Opportunity for employers:

Acquiring new staff can be costly, with the expenses of hiring, training, and getting staff up to speed all adding up. Organizations can help retain talent by ensuring that employees at all career and life stages can afford reasonable life expenses. Even modest salary increases to reflect growing responsibilities can improve an individual’s finances, and offer a sense that their earning potential isn’t completely static. At a minimum, organizations can communicate with staff about how salaries are decided and the factors that might make salary increases possible. Ideally, when creating new positions, organizations should plan for salary increases that will reflect an employee’s growth with the organization.

Myth 3: Young workers prefer flexible work.

Gotcha - it’s not a myth, it’s actually true. Many participants placed a high value on flexibility – such as the ability to work remotely or work flexible hours. That said, flexibility without proper support from an employer caused stress and disengagement. Flexibility doesn’t replace employment stability, and can actually make an employee feel that an organization isn’t serious about their commitment to them.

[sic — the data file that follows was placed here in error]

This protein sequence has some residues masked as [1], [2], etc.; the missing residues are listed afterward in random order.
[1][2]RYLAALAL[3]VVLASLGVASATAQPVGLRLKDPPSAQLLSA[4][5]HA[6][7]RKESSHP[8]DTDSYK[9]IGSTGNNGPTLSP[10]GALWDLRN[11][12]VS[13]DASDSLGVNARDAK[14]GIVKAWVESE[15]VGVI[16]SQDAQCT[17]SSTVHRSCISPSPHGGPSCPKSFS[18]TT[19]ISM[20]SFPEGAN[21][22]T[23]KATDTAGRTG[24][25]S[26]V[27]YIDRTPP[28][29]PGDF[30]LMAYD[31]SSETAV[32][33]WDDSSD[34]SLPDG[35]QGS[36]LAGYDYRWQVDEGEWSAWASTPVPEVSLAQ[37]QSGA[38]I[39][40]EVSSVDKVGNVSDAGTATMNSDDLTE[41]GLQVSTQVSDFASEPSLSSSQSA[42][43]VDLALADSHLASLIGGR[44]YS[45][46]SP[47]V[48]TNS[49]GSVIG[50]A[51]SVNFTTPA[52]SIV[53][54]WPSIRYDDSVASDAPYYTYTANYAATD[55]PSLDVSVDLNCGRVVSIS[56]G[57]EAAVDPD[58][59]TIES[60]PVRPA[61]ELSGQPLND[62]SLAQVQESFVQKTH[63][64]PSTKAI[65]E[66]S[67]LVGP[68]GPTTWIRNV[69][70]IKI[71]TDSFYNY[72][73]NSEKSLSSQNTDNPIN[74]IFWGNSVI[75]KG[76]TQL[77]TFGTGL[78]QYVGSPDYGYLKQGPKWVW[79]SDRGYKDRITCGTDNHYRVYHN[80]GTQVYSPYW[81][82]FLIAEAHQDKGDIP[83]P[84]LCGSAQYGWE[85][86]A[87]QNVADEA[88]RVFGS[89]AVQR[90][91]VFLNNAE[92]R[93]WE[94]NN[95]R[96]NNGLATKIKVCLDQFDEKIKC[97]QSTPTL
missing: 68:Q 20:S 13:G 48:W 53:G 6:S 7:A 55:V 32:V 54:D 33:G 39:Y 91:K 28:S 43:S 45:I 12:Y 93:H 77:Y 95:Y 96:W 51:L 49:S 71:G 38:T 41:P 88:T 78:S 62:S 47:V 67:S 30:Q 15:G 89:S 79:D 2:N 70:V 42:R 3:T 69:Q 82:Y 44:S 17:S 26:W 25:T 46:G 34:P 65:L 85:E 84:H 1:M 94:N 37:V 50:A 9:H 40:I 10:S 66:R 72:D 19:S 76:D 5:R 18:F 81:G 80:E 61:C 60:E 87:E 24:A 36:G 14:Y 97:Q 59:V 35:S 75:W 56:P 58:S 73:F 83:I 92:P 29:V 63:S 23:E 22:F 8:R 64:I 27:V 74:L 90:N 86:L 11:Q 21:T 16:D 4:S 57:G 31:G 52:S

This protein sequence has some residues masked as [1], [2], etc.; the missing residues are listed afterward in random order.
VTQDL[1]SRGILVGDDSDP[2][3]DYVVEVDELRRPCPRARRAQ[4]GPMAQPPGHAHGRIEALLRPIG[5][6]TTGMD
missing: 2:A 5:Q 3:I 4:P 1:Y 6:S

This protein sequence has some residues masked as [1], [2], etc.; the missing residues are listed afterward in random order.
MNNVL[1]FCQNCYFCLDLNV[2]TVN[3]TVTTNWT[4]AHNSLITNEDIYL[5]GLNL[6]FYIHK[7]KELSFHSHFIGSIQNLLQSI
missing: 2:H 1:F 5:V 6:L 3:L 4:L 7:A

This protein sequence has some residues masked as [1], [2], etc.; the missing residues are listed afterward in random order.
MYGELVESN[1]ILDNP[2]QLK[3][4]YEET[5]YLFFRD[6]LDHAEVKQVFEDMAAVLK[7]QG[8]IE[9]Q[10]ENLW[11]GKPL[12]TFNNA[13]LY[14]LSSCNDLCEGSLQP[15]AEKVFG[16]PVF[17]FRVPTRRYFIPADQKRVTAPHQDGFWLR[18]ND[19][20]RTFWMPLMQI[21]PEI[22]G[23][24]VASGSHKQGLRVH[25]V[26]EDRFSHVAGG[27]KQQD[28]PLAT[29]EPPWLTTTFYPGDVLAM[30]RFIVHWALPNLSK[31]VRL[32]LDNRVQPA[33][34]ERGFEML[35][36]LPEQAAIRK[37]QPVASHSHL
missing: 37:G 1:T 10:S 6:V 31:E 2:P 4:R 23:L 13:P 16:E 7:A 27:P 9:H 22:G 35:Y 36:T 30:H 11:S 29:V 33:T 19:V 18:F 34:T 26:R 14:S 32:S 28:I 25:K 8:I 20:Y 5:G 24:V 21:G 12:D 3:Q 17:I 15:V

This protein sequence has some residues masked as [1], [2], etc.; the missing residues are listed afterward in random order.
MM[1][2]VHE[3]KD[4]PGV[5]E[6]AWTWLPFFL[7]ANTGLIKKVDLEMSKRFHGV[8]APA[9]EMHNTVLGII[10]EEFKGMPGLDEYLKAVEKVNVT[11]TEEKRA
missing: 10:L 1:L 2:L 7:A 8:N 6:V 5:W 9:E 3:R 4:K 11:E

Opportunity for employers:

Young workers appreciate flexible working conditions, but not when flexibility feels like ambiguity. When adopting flexible working arrangements, consider the unique challenges they present. For example, some participants noted that flexibility around their work schedule resulted in them working at all hours. Some also noted that working remotely made it difficult for them to collaborate with their colleagues. Additionally, be sensitive to the possibility that permanent and contract workers will experience these challenges differently. Again, communication is key.

Myth 4: Young workers leave the nonprofit sector because other opportunities are more attractive.

There is a widespread perception that when young employees leave, it’s because they’ve been seduced by better opportunities in other sectors. However, participants overwhelmingly described a process of feeling pushed out of the nonprofit sector, rather than being enticed by other opportunities. They cited factors such as inadequate HR management, challenging organizational cultures, lack of clarity around job responsibilities, and limited training and career development as driving a feeling that at some point they would need to seek opportunities in government or business.

Opportunity for employers:

Small improvements, many of which don’t require financial resources, such as open communication and creating a people-focused workplace culture, can improve young workers’ experiences and help them stay in the nonprofit sector. Knowing that young workers feel pushed out of nonprofits rather than seduced by other opportunities strengthens the case for why nonprofits should take incremental steps to improve working conditions. It really isn’t inevitable that young people leave nonprofits for other sectors.

Decent work isn’t a myth.